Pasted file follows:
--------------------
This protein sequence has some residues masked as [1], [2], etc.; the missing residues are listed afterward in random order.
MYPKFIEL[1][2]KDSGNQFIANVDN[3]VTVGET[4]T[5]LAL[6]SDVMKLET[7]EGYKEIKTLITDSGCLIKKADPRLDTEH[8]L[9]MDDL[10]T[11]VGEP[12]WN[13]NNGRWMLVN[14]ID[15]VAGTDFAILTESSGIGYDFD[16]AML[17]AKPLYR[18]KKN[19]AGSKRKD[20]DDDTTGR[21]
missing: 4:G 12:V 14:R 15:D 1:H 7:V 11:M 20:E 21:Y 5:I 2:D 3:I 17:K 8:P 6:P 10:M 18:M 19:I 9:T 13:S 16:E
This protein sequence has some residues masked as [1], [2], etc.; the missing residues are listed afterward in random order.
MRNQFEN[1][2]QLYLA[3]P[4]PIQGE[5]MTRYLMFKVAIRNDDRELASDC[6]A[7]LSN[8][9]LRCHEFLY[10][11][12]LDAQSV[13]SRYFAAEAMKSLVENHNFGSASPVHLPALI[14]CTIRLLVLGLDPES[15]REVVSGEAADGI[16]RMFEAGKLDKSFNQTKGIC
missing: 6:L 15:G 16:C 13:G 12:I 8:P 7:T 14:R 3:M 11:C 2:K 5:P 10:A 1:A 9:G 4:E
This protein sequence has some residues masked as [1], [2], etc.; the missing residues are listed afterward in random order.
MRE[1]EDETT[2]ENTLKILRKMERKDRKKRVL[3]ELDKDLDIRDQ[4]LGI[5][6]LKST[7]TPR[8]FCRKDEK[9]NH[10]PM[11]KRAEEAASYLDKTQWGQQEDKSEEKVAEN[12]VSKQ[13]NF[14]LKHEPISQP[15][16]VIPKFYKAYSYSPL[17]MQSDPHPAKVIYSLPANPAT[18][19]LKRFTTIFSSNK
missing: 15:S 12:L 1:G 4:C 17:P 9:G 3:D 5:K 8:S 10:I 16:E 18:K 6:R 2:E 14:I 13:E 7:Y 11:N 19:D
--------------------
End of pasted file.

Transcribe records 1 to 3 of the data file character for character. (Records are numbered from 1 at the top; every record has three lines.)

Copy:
This protein sequence has some residues masked as [1], [2], etc.; the missing residues are listed afterward in random order.
MYPKFIEL[1][2]KDSGNQFIANVDN[3]VTVGET[4]T[5]LAL[6]SDVMKLET[7]EGYKEIKTLITDSGCLIKKADPRLDTEH[8]L[9]MDDL[10]T[11]VGEP[12]WN[13]NNGRWMLVN[14]ID[15]VAGTDFAILTESSGIGYDFD[16]AML[17]AKPLYR[18]KKN[19]AGSKRKD[20]DDDTTGR[21]
missing: 4:G 12:V 14:R 15:D 1:H 7:V 11:M 20:E 21:Y 5:I 2:D 3:I 17:K 8:P 6:P 10:M 18:M 19:I 9:T 13:S 16:E
This protein sequence has some residues masked as [1], [2], etc.; the missing residues are listed afterward in random order.
MRNQFEN[1][2]QLYLA[3]P[4]PIQGE[5]MTRYLMFKVAIRNDDRELASDC[6]A[7]LSN[8][9]LRCHEFLY[10][11][12]LDAQSV[13]SRYFAAEAMKSLVENHNFGSASPVHLPALI[14]CTIRLLVLGLDPES[15]REVVSGEAADGI[16]RMFEAGKLDKSFNQTKGIC
missing: 6:L 15:G 16:C 13:G 12:I 8:P 7:T 14:R 3:M 11:C 2:K 5:P 10:A 1:A 9:G 4:E
This protein sequence has some residues masked as [1], [2], etc.; the missing residues are listed afterward in random order.
MRE[1]EDETT[2]ENTLKILRKMERKDRKKRVL[3]ELDKDLDIRDQ[4]LGI[5][6]LKST[7]TPR[8]FCRKDEK[9]NH[10]PM[11]KRAEEAASYLDKTQWGQQEDKSEEKVAEN[12]VSKQ[13]NF[14]LKHEPISQP[15][16]VIPKFYKAYSYSPL[17]MQSDPHPAKVIYSLPANPAT[18][19]LKRFTTIFSSNK
missing: 15:S 12:L 1:G 4:C 17:P 9:G 3:D 5:K 8:S 10:I 16:E 18:K 6:R 2:E 14:I 13:E 7:Y 11:N 19:D